It’s busy, bombastic, stakes-raising, speaker-shattering, large-scale eye candy, but if you had a blast cheering on Will Smith and co. through mouthfuls of popcorn and fizzy pop in 1996, I guarantee you’ll still find plenty to love here in this steady and spectacular sequel. Don’t listen to the naysayers who are determined to convince themselves this is a wipe-out: I hereby declare Independence Day: Resurgence a triumph!

CR@B’s Claw Score: 4 stars

Independence Day – Extended Cut (Blu-ray Review)

12 – 145mins – 1996


 

THE BIG TAMALE

“That’s what I call a close encounter!”

From travelling through time and space in elaborate wormhole-conjuring alien artefacts in Stargate (1994), to stomping all over New York City in Godzilla (1998) and flooding entire continents in The Day After Tomorrow (2004) and 2012 (2009), it’s fair to say that German-born Hollywood “Disaster King” Roland Emmerich isn’t known for his intimate philosophical character pieces. 1996’s box office phenomenon Independence Day is perhaps the director at his LARGEST and most bombastic – but as iconic, fondly-remembered calling cards go, it’s a doozy.

With belated sequel Resurgence landing in cinemas today (“We had 20 years to prepare…” the tagline duly acknowledges), last night was the prime time for me to reacquaint myself with the original explosive earth vs. extra-terrestrials invasion flick – courtesy of the recently released extras-rammed 2 disc blu-ray re-release by 20th Century Fox.

I say reacquaint because back in the day ID4 (as it is sometimes shortened – although I’ve always been confused by the numeric allocation… July 4th, perhaps?) was a go-to video favourite for this young CR@B. Curiously, I never upgraded to DVD. Therefore I would estimate that I last saw it on VHS in the late 90s, or stumbled across it on TV back in the day when people still eagerly anticipated terrestrial premieres.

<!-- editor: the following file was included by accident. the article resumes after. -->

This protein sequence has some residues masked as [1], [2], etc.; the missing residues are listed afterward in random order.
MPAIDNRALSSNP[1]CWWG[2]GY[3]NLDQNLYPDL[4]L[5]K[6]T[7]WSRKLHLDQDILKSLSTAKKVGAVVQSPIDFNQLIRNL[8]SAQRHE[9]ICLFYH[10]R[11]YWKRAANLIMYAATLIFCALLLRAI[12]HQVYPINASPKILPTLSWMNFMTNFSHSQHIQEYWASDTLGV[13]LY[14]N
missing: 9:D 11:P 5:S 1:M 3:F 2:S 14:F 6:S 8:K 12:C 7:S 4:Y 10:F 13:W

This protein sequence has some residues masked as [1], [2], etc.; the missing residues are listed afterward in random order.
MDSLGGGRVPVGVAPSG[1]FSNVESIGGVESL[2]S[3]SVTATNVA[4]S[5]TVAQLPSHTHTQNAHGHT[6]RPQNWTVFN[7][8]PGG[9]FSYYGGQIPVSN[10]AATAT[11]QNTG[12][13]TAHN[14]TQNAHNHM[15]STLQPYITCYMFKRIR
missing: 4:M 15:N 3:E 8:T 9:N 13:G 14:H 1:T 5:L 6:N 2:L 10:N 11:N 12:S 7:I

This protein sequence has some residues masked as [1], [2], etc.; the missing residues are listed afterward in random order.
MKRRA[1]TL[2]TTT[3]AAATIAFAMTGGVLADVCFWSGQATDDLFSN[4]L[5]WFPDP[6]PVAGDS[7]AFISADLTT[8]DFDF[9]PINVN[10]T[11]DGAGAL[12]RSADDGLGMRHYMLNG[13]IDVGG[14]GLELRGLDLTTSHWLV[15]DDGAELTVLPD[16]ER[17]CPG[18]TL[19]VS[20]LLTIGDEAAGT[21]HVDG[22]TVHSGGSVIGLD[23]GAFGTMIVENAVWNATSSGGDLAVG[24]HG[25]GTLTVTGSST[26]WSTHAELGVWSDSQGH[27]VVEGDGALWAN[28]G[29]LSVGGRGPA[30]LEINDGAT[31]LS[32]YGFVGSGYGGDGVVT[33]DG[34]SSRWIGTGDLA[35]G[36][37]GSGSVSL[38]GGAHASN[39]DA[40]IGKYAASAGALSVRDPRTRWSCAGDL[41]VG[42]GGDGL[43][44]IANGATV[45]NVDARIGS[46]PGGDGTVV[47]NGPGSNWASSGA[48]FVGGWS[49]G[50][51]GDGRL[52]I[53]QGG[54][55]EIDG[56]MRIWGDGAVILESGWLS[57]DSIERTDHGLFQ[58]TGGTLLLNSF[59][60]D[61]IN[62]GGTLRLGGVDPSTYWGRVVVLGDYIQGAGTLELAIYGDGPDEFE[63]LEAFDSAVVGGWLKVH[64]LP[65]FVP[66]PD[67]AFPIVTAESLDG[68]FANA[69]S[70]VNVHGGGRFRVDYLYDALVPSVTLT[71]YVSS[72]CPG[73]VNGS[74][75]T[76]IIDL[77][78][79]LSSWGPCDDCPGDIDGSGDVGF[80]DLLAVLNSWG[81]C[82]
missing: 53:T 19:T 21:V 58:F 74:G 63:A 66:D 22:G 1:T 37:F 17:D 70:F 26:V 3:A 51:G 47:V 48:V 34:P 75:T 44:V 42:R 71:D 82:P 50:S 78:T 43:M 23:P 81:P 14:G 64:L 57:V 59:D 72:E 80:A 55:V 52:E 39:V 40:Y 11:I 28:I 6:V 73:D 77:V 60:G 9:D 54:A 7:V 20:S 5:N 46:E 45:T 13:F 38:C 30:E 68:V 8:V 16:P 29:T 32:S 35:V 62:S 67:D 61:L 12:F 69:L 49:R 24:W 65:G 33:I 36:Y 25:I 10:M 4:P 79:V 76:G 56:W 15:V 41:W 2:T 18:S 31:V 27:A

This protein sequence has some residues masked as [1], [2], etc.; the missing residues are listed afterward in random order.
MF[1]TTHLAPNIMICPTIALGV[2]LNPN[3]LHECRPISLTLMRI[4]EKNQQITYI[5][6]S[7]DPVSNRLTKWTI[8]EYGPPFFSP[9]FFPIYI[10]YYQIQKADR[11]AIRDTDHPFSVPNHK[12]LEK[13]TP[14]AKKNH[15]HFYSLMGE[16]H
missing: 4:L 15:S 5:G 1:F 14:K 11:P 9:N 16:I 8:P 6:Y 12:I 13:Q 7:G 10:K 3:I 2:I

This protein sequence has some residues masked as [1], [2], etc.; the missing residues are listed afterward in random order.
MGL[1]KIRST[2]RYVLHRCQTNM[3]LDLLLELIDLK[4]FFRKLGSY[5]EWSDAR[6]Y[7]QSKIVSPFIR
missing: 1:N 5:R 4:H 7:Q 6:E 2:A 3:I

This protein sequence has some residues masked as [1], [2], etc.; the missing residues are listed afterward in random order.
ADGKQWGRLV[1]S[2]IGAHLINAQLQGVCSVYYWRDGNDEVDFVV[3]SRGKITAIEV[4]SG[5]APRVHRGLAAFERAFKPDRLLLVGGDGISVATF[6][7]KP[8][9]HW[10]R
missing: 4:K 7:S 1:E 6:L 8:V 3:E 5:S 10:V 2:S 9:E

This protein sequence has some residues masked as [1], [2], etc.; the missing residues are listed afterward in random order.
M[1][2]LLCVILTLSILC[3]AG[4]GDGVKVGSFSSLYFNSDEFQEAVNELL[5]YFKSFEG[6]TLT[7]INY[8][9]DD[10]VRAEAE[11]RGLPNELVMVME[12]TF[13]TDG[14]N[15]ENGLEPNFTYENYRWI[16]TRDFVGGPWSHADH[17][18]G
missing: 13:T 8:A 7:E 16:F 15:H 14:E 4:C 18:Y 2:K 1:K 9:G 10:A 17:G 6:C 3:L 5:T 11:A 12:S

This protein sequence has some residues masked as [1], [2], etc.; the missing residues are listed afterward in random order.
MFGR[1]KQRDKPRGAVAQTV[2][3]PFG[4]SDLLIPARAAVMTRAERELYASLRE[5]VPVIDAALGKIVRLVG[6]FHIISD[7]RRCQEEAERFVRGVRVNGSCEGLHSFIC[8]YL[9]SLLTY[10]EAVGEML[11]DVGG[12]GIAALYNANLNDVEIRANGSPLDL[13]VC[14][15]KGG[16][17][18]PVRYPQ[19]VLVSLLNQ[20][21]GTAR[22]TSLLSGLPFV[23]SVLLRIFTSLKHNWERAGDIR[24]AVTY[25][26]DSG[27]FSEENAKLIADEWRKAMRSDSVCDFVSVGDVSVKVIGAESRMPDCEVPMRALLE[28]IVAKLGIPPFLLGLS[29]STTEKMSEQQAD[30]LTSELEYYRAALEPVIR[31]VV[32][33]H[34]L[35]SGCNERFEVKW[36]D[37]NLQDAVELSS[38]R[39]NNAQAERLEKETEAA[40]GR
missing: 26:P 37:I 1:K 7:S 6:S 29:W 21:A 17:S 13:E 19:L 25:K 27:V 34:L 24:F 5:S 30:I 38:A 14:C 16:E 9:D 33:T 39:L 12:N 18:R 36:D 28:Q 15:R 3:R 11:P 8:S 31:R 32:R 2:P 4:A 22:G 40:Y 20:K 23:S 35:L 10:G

I was also intrigued by the blu-ray boast of an “Extended Cut,” for I have never viewed that. So as much as this was a nostalgic popcorn fest for me, it was also bizarrely like watching the film for the first time all over again. At least, it would have been if any of the additional footage jumped out at me as previously unseen, but at no time was I actively aware I was watching inserted scenes until I paused it for loo breaks (the film is a bladder-bursting 2.5 hours long) and the bookmarked time-lapse bar informed me so.

“Guess who’s coming to dinner?”

So, did I still enjoy Independence Day, almost a decade and a half after I last watched it? In the words of my generation: FUCK YEAH! From a time before blockbusters had to be dark, gritty and intense to be considered mature, Emmerich and co-writer Dean The Librarians Devlin delivered a light, frothy, overblown whizz-bang extravaganza which entertains throughout. Such consistency is admirable considering it takes over 20 minutes for Will Smith’s cocksure hero, Captain Steven Hiller, to appear on screen and near-on an hour before the alien’s strategically-placed chess pieces execute their checkmate manoeuvre on Earth’s landmarks!

No-one dies a brutal death unless it is a supreme sacrifice for America (not even the dog!) and an inherent optimism and buoyant feeling of patriotic hope is underlined by David Arnold’s rousing score. As Senator (Bill Pullman), soldier (Smith), satellite technician (Jeff Goldblum), stripper (Vivica A. Fox) and sozzled crop duster (Randy Quaid) converge to fight for Earth’s freedom, you are swept along on the ride and end up almost shouting “up yours!” to the invading ET’s as the Star Wars-esque counterattack dog fight reaches its firework crescendo.

While the $75million budgeted blockbuster still looks and feels epic (infiltrating the mothership is a particularly jaw-dropping sequence), the Academy Award-winning 90s special effects have dated in some places (comped explosions; green screen; jerky locust-like alien movements; any computer read-out), but this never detracts from the experience and the barrier-pushing scope is always commendable, even if they aren’t reinventing the wheel with the trope-heavy invasion narrative.